The story opens with Joel Green (Wallis Clark), chief deputy of the Bureau of Weights and Measures, injured in a car crash, now in a hospital. Knowing the accident was a set up, Green calls for his friend, Johnny Cave (James Cagney), a former prizefighter working with the department of Weights and Measures, and assigns him in his place to acquire enough evidence on the corrupt district leader Marty Cavanaugh (Robert Gleckler). With the assistance of fellow Irishman Pat Haley, whom he calls Aloyisus (James Burke), Johnny teaches him the tricks of the trade of chiselers at the Paradise Market defrauding shoppers by exposing eights on chickens, putting false bottoms in baskets of strawberries, and cheating drivers of their gallons of gas. As for his love life, Johnny is engaged to Janet Henry (Mae Clarke), secretary to city official Abel Canning (Henry Kolker). Janet loves Johnny but finds him too conceited and quick tempered, but overall honest. Refusing to accept bribes even from the city Mayor (Douglas Wood), Johnny later has his work cut out for him by being abducted by hired thugs who frame him on a drunk and driving charge unless he gives up his investigation to expose the gang leader responsible for corruption.

The supporting cast includes Edward Brophy (Pete Reilly); Bernadene Hayes (Hazel Scott); and Edward McNamara as Captain Pat Hanlon, whose great scene has him standing outside the door smoking his cigar while his pal Johnny takes care of the ring leader. The big surprise in GREAT GUY is the casting of James Burke, better known for playing cops, playing the dopey sidekick in the El Brendel tradition, sporting an Irish derelict compared to Brendel's Swedish one. This was one of the few opportunities seeing Burke in a sizable part typically suited for the likes of an Allen Jenkins or Frank McHugh.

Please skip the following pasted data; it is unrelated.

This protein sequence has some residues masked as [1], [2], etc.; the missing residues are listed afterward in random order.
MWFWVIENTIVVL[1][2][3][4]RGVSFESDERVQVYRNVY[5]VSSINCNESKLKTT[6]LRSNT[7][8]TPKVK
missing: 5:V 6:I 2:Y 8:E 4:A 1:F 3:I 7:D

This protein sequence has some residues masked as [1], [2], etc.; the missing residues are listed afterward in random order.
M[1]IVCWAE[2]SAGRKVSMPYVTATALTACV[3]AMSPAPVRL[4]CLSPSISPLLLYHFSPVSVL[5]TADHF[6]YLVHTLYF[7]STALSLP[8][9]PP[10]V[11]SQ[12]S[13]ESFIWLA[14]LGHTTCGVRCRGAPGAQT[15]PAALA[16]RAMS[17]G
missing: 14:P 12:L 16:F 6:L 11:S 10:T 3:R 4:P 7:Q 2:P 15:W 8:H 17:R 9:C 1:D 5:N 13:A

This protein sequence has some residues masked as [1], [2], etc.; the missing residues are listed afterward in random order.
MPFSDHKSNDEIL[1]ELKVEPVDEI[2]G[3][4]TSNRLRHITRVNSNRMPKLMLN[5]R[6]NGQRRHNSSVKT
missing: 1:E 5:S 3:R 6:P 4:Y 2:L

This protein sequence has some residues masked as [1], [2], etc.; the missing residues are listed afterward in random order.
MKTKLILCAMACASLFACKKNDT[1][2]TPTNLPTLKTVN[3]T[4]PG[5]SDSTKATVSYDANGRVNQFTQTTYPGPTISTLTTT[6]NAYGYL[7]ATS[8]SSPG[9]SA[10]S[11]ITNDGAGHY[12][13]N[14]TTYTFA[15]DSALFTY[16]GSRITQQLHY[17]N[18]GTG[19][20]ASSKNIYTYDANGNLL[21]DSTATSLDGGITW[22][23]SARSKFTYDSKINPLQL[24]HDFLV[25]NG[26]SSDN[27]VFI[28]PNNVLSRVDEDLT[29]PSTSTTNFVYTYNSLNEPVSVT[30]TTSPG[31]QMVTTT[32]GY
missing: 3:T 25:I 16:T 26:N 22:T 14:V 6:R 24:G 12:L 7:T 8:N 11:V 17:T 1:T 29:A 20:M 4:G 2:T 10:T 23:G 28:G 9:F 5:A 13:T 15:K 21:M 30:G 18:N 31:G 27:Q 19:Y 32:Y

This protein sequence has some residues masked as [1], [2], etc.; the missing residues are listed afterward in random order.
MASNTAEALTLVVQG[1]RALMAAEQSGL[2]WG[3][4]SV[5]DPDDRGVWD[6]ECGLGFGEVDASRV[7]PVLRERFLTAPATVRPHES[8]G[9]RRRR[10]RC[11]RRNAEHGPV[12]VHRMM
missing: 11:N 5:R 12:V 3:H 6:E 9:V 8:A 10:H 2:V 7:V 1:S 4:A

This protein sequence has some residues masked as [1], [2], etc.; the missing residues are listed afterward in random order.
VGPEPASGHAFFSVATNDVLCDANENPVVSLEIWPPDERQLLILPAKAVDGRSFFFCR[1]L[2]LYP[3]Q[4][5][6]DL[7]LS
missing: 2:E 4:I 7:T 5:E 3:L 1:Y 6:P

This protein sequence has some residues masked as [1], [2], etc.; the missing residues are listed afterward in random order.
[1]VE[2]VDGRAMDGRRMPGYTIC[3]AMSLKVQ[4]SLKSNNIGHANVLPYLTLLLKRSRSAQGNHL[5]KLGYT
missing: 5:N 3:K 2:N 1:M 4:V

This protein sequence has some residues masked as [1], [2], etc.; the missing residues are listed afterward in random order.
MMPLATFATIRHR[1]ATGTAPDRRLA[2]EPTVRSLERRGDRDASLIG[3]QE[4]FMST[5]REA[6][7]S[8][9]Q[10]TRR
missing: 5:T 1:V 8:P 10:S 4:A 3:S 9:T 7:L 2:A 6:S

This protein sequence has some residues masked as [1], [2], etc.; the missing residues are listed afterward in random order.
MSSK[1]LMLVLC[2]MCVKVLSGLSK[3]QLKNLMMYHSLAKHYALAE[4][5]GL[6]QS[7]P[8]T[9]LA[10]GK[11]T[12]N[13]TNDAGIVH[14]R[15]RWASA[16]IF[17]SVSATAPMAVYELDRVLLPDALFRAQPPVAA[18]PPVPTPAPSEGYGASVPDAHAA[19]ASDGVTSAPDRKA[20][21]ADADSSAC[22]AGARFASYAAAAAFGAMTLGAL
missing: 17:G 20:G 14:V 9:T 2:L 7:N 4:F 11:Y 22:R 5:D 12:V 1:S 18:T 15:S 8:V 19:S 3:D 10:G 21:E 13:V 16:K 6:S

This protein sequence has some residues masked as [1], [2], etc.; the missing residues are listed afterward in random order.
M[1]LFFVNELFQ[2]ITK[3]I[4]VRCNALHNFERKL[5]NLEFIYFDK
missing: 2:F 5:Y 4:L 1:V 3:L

With all the ingredients of a Warner Brothers programmer, down to Joseph Sawyer (a Warners stock player) as one of the mobsters, what GREAT GUY lacks is polish and production values. Overall, GREAT GUY turns out to be a reunion of sorts between Cagney and Mae Clarke, his grapefruit victim from THE PUBLIC ENEMY (1931), and co-star of LADY KILLER (1933) the one where he dragged her across the room by the hair. This time they are on friendly terms, as an engaged couple who gather together for lunch in a cafeteria and, with a touch of humor, talking things over at a furniture store with a salesman (Arthur Hoyt) trying to interest them with the display.

Virtually unknown even by film buffs, GREAT GUY is one film in Cagney's filmography list that doesn't get a mention in his 1977 autobiography, "Cagney by Cagney," though his second Grand National starer did. Not until the age of video recording of the 1980s or late in the 1970s on commercial television has GREAT GUY been given some exposure. Circulating prints from 1980 and over suffer from being ten minutes shorter than its actual 75 minute release. Abrupt cuts are noticeable, especially one scene involving Mary Gordon as Mrs. Ogilvie and the corruption involving milk deliveries at the orphanage, found in current video, DVD and public TV late show broadcasts. While a complete version with clearer picture quality won't change GREAT GUY from its low-budget status in the Monogram Studios tradition to a Class "A" Warners production, but restoration will make a big difference on how to view this one, especially with the great guy himself, James Cagney. (***)